It seems as though every other person is avoiding gluten these days. The reasons for doing so are varied, ranging from medical conditions like Coeliac Disease to simply thinking it’s the healthier thing to do (I’m looking at you, Bondi hipsters).
Sure, going gluten-free is of utmost importance if you have a medical need to do so, but for the rest of us, cutting out foods and food groups altogether isn’t the best idea with good nutrition in mind. After all, variety is the spice of life.
You see, foods that contain gluten can be very nutritious. Wholegrain bread, for example, provides us with loads of fibre for a healthy gut and long-lasting energy to keep you feeling energised.
The idea that a gluten-free diet is healthier probably stems from the fact that cutting gluten also coincides with removing a lot of processed and energy-dense foods (read: sayonara to most of the junk food aisle).
Nonetheless, if you need to avoid gluten, it can be a bit of a minefield when you’re first starting out – but trust me, it gets easy pretty quickly. If you need a little help on your gluten-free expedition, here’s my top tips on stocking your kitchen.
Go with the grain
Going gluten-free means you’ll need to cut out most of your usual grainy foods (think regular bread and pasta). What’s key is that you don’t just remove these foods, but find suitable replacements.
Gluten-free bread has come a long way in recent years – it’s much more palatable and similar to ‘normal’ bread than it’s ever been. As with gluten-containing bread, opt for a grainy variety, and check the nutrition panel to find one with the most fibre.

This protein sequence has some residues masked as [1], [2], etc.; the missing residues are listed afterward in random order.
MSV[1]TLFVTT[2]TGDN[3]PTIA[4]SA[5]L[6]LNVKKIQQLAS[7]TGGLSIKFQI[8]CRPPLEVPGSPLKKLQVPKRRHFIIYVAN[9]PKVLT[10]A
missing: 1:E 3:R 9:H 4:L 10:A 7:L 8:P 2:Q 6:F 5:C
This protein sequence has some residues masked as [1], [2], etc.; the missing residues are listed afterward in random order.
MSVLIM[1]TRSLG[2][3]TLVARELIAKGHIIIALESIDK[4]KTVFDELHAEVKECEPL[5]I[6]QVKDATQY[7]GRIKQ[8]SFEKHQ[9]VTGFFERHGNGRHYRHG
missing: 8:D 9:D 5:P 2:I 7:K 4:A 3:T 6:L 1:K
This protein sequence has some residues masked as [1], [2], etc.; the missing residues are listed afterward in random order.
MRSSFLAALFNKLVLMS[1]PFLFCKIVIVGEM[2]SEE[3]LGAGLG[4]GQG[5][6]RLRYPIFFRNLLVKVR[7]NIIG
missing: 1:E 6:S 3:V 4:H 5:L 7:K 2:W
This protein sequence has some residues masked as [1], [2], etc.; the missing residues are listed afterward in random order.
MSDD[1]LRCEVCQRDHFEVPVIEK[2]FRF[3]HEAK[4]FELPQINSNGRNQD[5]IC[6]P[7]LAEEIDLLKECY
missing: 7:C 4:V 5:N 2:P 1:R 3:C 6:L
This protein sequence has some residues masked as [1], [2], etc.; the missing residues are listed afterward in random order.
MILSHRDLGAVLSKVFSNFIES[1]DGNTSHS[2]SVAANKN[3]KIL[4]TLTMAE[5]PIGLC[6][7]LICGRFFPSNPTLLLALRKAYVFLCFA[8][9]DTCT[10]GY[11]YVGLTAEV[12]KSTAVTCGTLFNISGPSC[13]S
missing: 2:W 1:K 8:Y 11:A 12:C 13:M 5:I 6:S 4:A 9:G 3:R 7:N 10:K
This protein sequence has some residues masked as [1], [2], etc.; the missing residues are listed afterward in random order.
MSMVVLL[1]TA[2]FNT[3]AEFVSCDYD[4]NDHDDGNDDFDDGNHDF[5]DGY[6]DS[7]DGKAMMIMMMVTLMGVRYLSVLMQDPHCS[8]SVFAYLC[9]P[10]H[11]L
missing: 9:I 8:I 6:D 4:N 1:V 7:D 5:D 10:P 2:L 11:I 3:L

Regular pasta is also off the cards, but that doesn’t mean you have to miss out. San Remo Pulse Pasta is my gluten free go-to; it’s made from the flour of legumes, so it’s super nutritious and packed with fibre and protein.
Gluten-free cereals can also be a good option. They usually have the words ‘gluten free’ plastered all over the box, so they’re pretty easy to find. For a convenient trick, use the Health Star Rating to find a healthier option by looking for the most stars.
There’s plenty of other gluten free grains that you can use to replace gluten-containing ones. Stock your pantry with rice (my top choices are brown or basmati), quinoa and buckwheat. Other gluten-free grains include sorghum, millet and teff – you’ll probably notice a lot of gluten-free foods are made with a mixture of these grains.
Don’t forget about fibre
When you give up gluten, it’s easy to forego all-important fibre which not only supports gut health, but can be helpful in the management of blood sugars and cholesterol, too. That’s why it’s important to include gluten-free grains, but you can bump up your fibre intake in other ways, too.
Fill up your fruit bowl with seasonal fruit and aim to eat two a day, for a fibre-filled and cheap snack.
Those all-important veggies are a great source of fibre as well, so stock your crisper with fresh produce, your freezer with frozen veggies and your pantry with tinned legumes (think chickpeas, lentils and beans).
While you’re at it, fill up those shelves with nuts and seeds. A small handful makes for a nutritious snack or crunchy salad topper – and they’re packed with fibre, too.
Bring it back to basics
Gluten is rife amongst processed and packaged foods. One of the simplest things you can do when going gluten free is to minimise the amount of processed and packaged foods in your kitchen and eat more whole, natural foods.
Of course, not all packaged foods are unhealthy – some are actually very nutritious, but you’ll have to don your super sleuth label reading glasses to make sure there’s no gluten in sight.
While you might be bringing it back to basics, you don’t have to skimp on flavour. Fresh herbs, spices, citrus, chilli and garlic are all naturally gluten free and they pack a flavoursome punch. So, you might have to forego that seasoning mix or packet sauce, but you can say hello to flavour in a different way.
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